July 1, 2018


Mark 4:35-41
Job 38:1-11

2 Corinthians 6:1-13


Nearly 200 people are feared death when a ferry sank recently in Lake Toba, Indonesia. Lake Toba is a giant natural lake on a caldera created after the eruption of a super volcano. It was a popular tourist destination for domestic and international tourists alike.

The accident happened during the Muslim holiday of Eid when the lake was busy with tourists. Many of the victims were young families returning home to celebrate the religious festival. It is believed that the ferry carried passengers five times its capacity. According to the rules, ferry must not exceed capacity and must carry lifejackets for every passenger. But rules are often flouted and officials do not have enough resources to enforce them.

But humans are not the only factor to blame. Survivors said that the ferry was hit by severe weather. Moments before it sank, the ferry was rocked and buffeted by high waves up to three meters. Most victims were trapped within the ferry as it sank.

What happened in Lake Toba recently can give us a better understanding to what happened in Lake Galilee. Just like Lake Toba, the weather in Lake Galilee could become severe and deadly. Calm weather could turn into a deadly storm.

According to our Mark’s reading, what happened in Lake Galilee was something beyond the disciples’ control. Here, we are talking about professional fishermen who knew all too well about the danger of their work. And if these professionals were afraid and thought that they were going to perish, they most likely were.

The storm that they faced was not an ordinary storm. Mark used the Greek word, mega, to describe the storm. And we know in English that anything that starts with the word mega is extraordinarily bigger. This mega storm was something beyond what their skill and experience as professional fishermen could handle. In modern language, this was something that their risk assessment and strategy failed to anticipate.

But the storm means something more. It represents those things in our life that are beyond our control. Bad things can suddenly appear without warning, threatening to sink the life that we have built.

Friends, life can be quite unpredictable. In our reading from Job, God gave Job questions that God knew Job wouldn’t be able to answer. Job had been so keen to put God on a trial. He felt that God had mistreated him. He had devoted all of his life to God and lived righteously. Yet, the life that he had painstakingly built was turned upside down for no apparent reason. He suffered things beyond his own imagination and wanted God to explain to him: why?

Yet, God didn’t come to Job with an answer. God came to him with more questions.

Job wanted God to explain something that he could not and would not understand. What happened to him was beyond any human understanding to comprehend. Not everything in life can be put nicely inside boxes to be explained. There are things that are just beyond our human mind to grasp.

I read an article recently about the danger of constantly praising our children. Against our assumption, constantly praising our children will likely harm than build their self-esteem. This is because children who are constantly praised fail to build enough mental strength within. When the going gets rough, when they face criticism or fail, they have nothing inside to prop themselves up.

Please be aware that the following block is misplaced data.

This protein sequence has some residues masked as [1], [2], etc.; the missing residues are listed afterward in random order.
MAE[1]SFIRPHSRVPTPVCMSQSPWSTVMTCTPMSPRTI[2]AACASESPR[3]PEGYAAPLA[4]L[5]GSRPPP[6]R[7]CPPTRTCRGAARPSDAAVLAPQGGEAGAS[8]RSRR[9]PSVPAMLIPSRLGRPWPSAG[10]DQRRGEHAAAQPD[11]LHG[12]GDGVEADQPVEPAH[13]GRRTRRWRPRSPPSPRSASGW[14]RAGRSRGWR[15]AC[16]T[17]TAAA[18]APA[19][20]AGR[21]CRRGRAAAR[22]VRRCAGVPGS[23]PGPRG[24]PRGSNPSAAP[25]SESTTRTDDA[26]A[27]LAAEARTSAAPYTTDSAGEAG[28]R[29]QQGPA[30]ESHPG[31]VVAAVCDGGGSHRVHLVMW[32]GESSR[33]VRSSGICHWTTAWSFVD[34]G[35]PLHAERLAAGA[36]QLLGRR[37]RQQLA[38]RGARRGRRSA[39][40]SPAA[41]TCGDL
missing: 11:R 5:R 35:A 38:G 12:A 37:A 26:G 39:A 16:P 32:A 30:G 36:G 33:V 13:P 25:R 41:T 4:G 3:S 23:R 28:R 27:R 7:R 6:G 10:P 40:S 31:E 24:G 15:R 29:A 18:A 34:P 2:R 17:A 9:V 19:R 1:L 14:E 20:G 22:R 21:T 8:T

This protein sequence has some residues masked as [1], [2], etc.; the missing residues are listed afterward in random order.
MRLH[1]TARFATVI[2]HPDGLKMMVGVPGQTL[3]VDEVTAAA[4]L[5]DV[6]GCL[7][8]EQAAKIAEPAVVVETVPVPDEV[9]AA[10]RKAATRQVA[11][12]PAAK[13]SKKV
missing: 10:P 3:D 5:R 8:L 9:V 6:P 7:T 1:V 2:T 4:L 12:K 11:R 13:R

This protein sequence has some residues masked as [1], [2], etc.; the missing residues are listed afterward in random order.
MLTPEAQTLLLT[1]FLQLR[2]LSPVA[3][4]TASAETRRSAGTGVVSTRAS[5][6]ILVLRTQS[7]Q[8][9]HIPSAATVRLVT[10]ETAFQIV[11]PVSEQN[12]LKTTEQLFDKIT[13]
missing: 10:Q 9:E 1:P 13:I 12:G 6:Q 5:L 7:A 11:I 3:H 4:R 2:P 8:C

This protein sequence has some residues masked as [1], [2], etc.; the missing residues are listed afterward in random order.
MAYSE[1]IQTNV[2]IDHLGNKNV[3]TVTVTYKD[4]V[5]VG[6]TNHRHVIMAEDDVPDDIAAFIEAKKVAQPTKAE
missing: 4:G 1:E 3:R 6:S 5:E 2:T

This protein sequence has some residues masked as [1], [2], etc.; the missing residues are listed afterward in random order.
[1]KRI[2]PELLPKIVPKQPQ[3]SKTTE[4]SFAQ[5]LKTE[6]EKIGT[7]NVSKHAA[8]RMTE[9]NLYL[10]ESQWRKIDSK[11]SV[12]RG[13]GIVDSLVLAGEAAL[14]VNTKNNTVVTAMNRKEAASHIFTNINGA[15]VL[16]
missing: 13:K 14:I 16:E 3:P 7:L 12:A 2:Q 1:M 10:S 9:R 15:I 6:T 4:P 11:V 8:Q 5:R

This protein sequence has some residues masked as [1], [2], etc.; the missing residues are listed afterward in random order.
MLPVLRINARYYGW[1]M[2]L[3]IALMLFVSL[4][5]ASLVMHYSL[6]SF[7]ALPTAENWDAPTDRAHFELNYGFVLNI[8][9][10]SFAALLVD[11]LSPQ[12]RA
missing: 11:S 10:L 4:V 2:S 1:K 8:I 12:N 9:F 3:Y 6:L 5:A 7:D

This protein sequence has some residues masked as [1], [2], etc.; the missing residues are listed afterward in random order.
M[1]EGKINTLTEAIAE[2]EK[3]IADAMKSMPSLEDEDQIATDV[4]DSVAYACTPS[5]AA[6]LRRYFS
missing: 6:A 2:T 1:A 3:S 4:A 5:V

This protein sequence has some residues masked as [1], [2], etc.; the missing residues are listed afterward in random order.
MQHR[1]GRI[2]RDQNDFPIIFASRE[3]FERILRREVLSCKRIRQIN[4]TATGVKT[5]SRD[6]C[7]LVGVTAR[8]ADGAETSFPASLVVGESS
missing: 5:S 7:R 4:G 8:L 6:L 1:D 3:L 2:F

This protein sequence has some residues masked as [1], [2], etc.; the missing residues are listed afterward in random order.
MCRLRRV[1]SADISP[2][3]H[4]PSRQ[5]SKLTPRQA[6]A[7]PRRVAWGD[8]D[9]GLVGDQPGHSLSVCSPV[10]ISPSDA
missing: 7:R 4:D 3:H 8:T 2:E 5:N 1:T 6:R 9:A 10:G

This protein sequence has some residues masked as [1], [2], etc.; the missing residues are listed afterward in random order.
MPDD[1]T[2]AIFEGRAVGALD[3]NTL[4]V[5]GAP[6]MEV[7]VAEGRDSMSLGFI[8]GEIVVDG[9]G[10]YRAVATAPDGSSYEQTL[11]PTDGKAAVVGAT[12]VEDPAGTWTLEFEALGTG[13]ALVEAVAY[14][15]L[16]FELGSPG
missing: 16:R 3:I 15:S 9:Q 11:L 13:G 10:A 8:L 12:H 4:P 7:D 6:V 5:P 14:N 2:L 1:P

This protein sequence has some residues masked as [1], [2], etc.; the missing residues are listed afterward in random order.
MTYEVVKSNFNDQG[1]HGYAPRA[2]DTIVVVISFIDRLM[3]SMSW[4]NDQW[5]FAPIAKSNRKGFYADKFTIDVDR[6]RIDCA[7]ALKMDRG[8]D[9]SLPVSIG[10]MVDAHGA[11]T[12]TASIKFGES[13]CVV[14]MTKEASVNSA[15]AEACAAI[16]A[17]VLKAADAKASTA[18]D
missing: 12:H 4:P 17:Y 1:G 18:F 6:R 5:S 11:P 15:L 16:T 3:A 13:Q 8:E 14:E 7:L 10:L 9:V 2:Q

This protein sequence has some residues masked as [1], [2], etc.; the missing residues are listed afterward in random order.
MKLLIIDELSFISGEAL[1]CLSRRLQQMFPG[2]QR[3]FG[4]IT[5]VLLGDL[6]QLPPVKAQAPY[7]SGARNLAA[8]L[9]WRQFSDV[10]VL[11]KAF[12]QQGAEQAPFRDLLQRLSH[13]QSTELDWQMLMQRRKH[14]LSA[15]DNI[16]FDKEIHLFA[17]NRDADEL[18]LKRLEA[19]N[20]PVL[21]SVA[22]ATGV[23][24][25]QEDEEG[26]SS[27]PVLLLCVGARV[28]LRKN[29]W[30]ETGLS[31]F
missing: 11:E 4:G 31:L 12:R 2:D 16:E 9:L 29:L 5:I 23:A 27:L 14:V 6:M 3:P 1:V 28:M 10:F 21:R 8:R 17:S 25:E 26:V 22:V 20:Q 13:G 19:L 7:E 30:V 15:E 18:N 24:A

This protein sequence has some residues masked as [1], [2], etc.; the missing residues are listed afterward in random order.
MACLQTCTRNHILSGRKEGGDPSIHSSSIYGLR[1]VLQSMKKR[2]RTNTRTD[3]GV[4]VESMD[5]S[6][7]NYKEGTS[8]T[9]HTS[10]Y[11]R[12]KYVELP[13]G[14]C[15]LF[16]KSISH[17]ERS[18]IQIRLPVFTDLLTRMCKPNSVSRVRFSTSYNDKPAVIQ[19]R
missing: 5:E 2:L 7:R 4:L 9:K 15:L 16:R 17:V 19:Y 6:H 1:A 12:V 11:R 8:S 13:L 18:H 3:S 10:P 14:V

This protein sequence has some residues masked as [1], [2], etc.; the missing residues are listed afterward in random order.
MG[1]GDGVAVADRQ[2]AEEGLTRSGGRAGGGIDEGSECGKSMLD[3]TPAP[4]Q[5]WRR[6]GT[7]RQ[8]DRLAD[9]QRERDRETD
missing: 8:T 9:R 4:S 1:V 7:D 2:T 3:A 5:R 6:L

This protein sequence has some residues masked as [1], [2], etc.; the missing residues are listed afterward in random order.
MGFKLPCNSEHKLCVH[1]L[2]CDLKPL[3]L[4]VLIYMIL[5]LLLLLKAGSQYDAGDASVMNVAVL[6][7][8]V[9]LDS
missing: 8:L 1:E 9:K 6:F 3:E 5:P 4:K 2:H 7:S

As parents, it is natural that we want to make sure that our children are safe. But we can’t control everything. There are many things that are beyond our control. But we can create strong and resilient individuals who can deal with life’s trials and tribulations.

I think it is the same in our life as Christians. The assurance of God’s control over the universe and over our life should not make us weak individuals. We should not become spoilt children who keep asking our heavenly Parent to give us what we want. We should never ask God to shape the world to make life easier for us. We should ask for courage and strength to deal with whatever circumstances that we find ourselves in.

At the end our story in Mark, it was not the calming of the storm that mattered most. What mattered most was Jesus’ challenge to his disciples to have faith in him.

There would be time when Jesus would not be with them any longer. When the time came, he would not be asleep on the boat. When the time came, he would have left this world and the disciples had to face the storm on their own.

 No. Jesus had no intention to calm all the storms in their life. Jesus did not want to create weak and dependent individuals. Jesus wanted them to be strong and resilient individuals who could face the storm in their life with faith.

The world can become a scary and unpredictable place to live. But those who trust God should face it with courage, not with cowardice. God is the ultimate ruler of the universe. But such proclamation of faith should not turn us into dependent, spoilt children. It should turn us into courageous individuals like Paul who dared to face adversities for the gospel. He was targeted by malicious rumors and rioting mob, imprisoned, even beaten to the point of dying. He endured hunger and poverty. He dealt with all these for the sake of the gospel that he proclaimed with his words and body.

The assurance of salvation in Christ should not turn us into weak people, but strong ones. Christ wants strong individuals to be his followers. May we be worthy of his name that we carry with us in our life.

Toby Keva